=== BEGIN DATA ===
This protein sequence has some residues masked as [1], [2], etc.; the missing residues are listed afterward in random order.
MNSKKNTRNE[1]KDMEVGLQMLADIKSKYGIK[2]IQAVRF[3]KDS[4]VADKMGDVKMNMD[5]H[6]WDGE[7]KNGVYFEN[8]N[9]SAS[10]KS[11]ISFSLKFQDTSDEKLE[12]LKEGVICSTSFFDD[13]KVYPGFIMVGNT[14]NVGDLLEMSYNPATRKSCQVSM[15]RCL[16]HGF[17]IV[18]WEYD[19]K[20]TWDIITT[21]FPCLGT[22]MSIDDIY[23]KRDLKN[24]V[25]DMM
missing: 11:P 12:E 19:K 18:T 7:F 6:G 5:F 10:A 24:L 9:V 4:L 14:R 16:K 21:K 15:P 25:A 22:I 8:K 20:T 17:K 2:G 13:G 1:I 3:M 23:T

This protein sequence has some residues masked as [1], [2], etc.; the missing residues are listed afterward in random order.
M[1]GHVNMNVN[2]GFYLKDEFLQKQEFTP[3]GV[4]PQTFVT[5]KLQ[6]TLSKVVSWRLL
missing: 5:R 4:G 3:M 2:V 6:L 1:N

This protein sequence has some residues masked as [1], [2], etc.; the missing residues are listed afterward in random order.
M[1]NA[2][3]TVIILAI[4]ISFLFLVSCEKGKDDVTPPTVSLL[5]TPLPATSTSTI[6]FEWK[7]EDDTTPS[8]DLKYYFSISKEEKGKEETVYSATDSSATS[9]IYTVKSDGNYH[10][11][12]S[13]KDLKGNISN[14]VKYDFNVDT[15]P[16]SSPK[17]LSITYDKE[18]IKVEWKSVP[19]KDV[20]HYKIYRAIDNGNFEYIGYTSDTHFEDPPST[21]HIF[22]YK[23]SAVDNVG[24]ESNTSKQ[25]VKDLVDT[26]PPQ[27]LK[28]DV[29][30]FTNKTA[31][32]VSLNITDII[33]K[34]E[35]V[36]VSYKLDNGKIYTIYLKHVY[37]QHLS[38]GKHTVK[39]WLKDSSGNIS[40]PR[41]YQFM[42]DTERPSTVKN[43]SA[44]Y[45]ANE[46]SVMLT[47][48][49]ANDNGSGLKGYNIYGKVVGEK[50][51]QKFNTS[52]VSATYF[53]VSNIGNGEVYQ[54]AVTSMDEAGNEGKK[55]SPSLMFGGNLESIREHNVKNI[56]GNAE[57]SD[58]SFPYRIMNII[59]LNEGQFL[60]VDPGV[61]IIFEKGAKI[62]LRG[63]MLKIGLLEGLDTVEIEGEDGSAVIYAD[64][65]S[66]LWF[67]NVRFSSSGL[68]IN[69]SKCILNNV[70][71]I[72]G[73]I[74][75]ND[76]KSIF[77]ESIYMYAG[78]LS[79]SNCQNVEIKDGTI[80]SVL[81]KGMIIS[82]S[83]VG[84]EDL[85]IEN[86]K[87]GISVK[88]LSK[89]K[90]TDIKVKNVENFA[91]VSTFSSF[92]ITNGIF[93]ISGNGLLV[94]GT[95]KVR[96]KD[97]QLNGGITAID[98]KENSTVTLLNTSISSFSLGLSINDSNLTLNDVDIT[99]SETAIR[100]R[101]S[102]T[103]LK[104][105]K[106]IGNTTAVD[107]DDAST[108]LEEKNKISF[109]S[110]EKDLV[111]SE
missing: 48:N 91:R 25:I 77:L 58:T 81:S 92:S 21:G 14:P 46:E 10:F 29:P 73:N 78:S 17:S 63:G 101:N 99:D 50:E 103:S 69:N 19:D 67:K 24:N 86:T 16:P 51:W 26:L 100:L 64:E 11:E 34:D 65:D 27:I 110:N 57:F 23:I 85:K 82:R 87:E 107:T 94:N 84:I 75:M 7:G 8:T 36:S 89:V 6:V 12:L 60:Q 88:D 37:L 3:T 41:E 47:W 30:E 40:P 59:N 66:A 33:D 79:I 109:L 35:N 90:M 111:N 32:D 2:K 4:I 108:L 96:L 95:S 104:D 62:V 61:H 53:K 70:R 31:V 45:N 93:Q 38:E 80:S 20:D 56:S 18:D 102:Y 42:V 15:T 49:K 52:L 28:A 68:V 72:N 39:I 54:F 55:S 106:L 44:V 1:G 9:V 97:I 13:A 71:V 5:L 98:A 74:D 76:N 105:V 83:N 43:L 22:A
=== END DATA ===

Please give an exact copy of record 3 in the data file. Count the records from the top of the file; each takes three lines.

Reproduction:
This protein sequence has some residues masked as [1], [2], etc.; the missing residues are listed afterward in random order.
M[1]NA[2][3]TVIILAI[4]ISFLFLVSCEKGKDDVTPPTVSLL[5]TPLPATSTSTI[6]FEWK[7]EDDTTPS[8]DLKYYFSISKEEKGKEETVYSATDSSATS[9]IYTVKSDGNYH[10][11][12]S[13]KDLKGNISN[14]VKYDFNVDT[15]P[16]SSPK[17]LSITYDKE[18]IKVEWKSVP[19]KDV[20]HYKIYRAIDNGNFEYIGYTSDTHFEDPPST[21]HIF[22]YK[23]SAVDNVG[24]ESNTSKQ[25]VKDLVDT[26]PPQ[27]LK[28]DV[29][30]FTNKTA[31][32]VSLNITDII[33]K[34]E[35]V[36]VSYKLDNGKIYTIYLKHVY[37]QHLS[38]GKHTVK[39]WLKDSSGNIS[40]PR[41]YQFM[42]DTERPSTVKN[43]SA[44]Y[45]ANE[46]SVMLT[47][48][49]ANDNGSGLKGYNIYGKVVGEK[50][51]QKFNTS[52]VSATYF[53]VSNIGNGEVYQ[54]AVTSMDEAGNEGKK[55]SPSLMFGGNLESIREHNVKNI[56]GNAE[57]SD[58]SFPYRIMNII[59]LNEGQFL[60]VDPGV[61]IIFEKGAKI[62]LRG[63]MLKIGLLEGLDTVEIEGEDGSAVIYAD[64][65]S[66]LWF[67]NVRFSSSGL[68]IN[69]SKCILNNV[70][71]I[72]G[73]I[74][75]ND[76]KSIF[77]ESIYMYAG[78]LS[79]SNCQNVEIKDGTI[80]SVL[81]KGMIIS[82]S[83]VG[84]EDL[85]IEN[86]K[87]GISVK[88]LSK[89]K[90]TDIKVKNVENFA[91]VSTFSSF[92]ITNGIF[93]ISGNGLLV[94]GT[95]KVR[96]KD[97]QLNGGITAID[98]KENSTVTLLNTSISSFSLGLSINDSNLTLNDVDIT[99]SETAIR[100]R[101]S[102]T[103]LK[104][105]K[106]IGNTTAVD[107]DDAST[108]LEEKNKISF[109]S[110]EKDLV[111]SE
missing: 48:N 91:R 25:I 77:L 58:T 81:S 92:S 21:G 14:P 46:E 10:F 29:P 73:N 78:S 17:S 63:G 101:N 99:D 50:E 103:S 69:N 19:D 67:K 24:N 86:T 16:P 51:W 26:L 100:L 64:E 11:E 34:D 65:D 27:I 110:N 57:F 23:I 85:K 82:R 87:E 107:T 94:N 84:I 75:M 7:G 8:T 36:S 89:V 6:V 12:L 60:Q 88:D 37:L 3:T 41:E 47:W 30:E 40:P 59:N 66:A 33:D 79:I 109:L 35:N 90:M 111:N 32:D 2:K 4:I 108:L 96:L 95:S 104:D 62:V 61:H 53:K 70:R 31:V 45:N 93:Q 38:E 80:S 20:D 56:S 18:D 102:Y 42:V 15:T 49:K 52:L 28:A 68:V 72:N 39:I 54:F 55:S 106:L 44:V 1:G 9:V 97:I 13:A 71:V 5:L 98:A 74:D 76:N 105:V 83:N 43:L 22:A